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Rehoming dogs is still main challenge

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Fewer than half of dogs in shelters get adopted

Although regulations and attitudes have shifted to be more welcoming towards stray dog adoption, the rehoming of stray dogs is still a challenge for many animal welfare groups (AWGs) in Singapore.

President of Action for Singapore Dogs Ricky Yeo said: "Only about 30 per cent to 40 per cent of the dogs that come through us every year get adopted."

As for the Animal Lovers League, co-founder Cathy Strong said only 20 per cent of dogs in their shelter get new homes.

Yet, rehoming is still the top option for many shelters in Singapore. And the Agri-Food and Veterinary Authority of Singapore (AVA) is in line with that strategy.

The AVA announced on Thursday that it will be rolling out a five-year trap-neuter-release-manage programme next year to manage the stray dog population in Singapore, the first scheme of its sort for stray dogs on a national level.

The programme aims to sterilise 70 per cent of the stray dog population and rehome as many of them as possible.

Yet, rehoming may be a long shot for many of these dogs.

Dogs that are big, older, have some form of disability or illnesses are notoriously difficult to rehome, welfare groups said.

Factors such as appearancematter as well.

Mr Yeo said: "Black dogs tend to be discriminated against... And dogs with one or two white paws are difficult to rehome as well as they remind people of the Chinese funeral custom of wearing white socks."


Despite an adoption programme called Project Adore that allows those living in HDB flats to adopt strays up to 15kg and 50cm in height, dogs larger than that still cannot be accepted.

Dogs that are not successfully rehomed will be released to suitable locations, said AVA.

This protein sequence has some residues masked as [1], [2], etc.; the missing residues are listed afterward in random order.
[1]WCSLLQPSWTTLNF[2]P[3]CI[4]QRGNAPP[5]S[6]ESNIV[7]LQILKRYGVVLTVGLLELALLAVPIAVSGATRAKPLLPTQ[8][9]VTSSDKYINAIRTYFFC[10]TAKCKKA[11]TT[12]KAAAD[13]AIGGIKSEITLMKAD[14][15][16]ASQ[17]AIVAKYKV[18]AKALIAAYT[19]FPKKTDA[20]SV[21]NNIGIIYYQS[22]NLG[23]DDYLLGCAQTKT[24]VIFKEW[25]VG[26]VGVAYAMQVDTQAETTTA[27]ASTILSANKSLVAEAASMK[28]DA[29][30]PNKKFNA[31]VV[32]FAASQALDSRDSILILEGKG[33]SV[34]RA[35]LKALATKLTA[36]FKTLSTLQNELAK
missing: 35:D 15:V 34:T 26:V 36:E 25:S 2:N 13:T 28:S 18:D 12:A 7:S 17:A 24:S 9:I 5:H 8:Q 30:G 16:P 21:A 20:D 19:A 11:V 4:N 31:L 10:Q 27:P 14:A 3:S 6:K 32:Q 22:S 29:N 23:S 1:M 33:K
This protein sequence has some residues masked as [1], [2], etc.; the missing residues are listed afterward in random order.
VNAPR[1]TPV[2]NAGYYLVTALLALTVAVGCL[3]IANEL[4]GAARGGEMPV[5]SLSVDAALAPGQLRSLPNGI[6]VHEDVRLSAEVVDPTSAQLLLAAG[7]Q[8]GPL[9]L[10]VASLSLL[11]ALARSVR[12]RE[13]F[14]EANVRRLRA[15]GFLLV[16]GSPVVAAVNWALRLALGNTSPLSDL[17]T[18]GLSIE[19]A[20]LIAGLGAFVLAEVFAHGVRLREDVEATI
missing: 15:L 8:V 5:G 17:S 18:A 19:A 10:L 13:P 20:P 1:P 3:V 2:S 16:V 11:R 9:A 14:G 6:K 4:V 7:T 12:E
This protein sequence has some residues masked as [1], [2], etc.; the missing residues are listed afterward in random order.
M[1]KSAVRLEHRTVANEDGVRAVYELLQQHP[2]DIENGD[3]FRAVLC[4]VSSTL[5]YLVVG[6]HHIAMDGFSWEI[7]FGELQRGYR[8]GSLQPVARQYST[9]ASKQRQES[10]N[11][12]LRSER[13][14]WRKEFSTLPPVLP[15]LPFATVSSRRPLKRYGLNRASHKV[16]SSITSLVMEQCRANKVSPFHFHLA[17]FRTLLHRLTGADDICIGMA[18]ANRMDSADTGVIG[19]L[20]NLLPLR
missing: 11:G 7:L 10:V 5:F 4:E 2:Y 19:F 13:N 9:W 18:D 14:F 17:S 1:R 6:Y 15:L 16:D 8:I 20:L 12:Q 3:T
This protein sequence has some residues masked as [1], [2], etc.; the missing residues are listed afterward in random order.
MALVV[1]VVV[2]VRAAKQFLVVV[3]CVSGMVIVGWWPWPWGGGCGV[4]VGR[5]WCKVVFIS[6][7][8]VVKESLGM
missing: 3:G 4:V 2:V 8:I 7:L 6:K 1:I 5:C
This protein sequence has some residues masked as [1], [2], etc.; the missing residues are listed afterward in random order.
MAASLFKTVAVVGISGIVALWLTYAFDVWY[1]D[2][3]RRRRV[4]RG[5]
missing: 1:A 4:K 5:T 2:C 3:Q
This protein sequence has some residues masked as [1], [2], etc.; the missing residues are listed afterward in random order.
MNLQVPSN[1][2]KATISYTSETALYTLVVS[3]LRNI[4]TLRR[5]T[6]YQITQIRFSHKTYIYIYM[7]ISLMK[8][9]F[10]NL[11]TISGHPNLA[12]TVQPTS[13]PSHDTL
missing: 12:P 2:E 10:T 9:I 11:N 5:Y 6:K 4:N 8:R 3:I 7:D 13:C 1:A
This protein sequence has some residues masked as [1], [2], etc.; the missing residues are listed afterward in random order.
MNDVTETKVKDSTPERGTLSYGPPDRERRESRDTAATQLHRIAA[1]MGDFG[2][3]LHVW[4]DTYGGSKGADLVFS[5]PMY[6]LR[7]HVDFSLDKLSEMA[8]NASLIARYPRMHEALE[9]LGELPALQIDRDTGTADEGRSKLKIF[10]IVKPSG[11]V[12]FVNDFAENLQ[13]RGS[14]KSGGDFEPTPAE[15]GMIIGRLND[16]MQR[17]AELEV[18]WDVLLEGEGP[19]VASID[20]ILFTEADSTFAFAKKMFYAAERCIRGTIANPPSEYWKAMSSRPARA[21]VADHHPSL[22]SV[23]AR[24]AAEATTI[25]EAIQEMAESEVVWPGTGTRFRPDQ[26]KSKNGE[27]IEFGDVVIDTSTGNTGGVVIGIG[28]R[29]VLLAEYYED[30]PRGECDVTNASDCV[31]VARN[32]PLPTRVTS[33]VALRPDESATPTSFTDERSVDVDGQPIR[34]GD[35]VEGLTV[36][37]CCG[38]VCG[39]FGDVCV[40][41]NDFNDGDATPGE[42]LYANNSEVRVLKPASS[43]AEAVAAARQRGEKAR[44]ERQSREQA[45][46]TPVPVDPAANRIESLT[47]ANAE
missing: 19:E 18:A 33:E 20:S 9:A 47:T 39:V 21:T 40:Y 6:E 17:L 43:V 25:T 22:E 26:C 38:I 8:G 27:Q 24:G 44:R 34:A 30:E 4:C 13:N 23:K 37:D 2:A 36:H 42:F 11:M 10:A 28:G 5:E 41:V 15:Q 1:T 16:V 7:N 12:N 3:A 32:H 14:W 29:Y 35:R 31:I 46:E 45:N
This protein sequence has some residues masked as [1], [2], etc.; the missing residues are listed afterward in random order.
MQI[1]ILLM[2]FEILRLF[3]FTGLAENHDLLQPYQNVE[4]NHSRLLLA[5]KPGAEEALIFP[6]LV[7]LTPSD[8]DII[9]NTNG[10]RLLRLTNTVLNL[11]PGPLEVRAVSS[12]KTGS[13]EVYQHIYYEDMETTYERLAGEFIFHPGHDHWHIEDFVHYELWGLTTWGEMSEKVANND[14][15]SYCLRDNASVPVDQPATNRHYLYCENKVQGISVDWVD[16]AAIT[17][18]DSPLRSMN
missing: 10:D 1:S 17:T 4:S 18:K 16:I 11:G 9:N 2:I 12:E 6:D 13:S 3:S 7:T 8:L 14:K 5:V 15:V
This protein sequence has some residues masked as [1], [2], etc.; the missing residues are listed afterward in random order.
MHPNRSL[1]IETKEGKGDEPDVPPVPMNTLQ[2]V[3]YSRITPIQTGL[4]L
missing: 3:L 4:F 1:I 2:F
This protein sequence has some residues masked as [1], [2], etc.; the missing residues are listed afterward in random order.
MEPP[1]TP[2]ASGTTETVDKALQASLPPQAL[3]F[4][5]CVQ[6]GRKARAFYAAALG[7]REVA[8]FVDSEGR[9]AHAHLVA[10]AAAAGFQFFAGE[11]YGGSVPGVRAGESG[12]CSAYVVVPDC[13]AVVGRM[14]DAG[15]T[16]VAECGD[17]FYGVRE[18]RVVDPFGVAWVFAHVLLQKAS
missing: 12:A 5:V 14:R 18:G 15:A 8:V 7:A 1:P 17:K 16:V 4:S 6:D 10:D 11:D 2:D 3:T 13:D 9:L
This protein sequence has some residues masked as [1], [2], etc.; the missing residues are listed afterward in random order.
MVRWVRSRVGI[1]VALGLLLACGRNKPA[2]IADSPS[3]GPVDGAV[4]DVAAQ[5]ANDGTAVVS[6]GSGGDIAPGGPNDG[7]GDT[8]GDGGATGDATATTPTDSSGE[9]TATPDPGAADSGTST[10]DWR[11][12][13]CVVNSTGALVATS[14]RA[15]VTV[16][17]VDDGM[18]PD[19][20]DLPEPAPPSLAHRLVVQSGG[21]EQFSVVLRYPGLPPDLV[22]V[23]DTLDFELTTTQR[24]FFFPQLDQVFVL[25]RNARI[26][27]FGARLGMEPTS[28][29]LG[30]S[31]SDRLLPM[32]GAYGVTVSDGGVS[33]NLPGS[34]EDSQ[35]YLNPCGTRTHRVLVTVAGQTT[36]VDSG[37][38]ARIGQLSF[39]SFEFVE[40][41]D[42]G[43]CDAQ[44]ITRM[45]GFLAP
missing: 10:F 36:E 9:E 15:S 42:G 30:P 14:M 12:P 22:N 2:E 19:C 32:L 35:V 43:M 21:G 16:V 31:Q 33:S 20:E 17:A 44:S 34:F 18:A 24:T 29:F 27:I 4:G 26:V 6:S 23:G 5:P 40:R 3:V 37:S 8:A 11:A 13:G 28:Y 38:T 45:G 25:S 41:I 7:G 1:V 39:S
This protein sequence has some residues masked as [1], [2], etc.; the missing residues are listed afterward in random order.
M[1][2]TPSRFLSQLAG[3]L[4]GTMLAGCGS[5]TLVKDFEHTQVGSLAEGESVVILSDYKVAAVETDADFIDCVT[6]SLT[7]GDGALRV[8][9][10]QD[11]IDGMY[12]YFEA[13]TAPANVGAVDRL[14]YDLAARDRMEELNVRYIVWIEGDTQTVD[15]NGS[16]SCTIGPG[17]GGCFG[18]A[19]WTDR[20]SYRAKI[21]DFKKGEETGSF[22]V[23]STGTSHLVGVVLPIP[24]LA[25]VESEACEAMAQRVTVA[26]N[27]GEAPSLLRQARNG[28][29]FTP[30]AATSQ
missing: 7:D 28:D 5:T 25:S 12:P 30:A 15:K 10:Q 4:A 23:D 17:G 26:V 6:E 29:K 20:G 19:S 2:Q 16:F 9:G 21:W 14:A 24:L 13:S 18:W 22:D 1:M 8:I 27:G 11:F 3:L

AWGs said these dogs will most likely be released back to the areas where they were found.

Co-founder of Causes for Animals Singapore Christine Bernadette said: "Dogs are very territorial animals.

"They might not survive in a new environment where there are already existing packs of dogs or a lack of feeders."

However, alternative arrangements would need to be made for dogs found at areas that are deemed unsafe or slated for redevelopment, welfare groups said. These include retraining, fostering or putting them in shelters.

The temperament of the dogs also matters when it comes to deciding whether to release them back into their old area.

AVA told TNP yesterday: "For aggressive dogs, checks will be done with AWGs to determine if they are prepared to keep the dogs in their shelters or determine if they are suitable for retraining."

As animal shelters in Singapore have been full for years due to space constraints, AWGs still hope that more people will adopt stray dogs.

Mr Yeo explained: "Not everyone will welcome a stray into their homes so that cultural bias is the hardest to combat.

"But we have seen improvements in younger people, those in their 20s or 30s, who are more open to adoptions."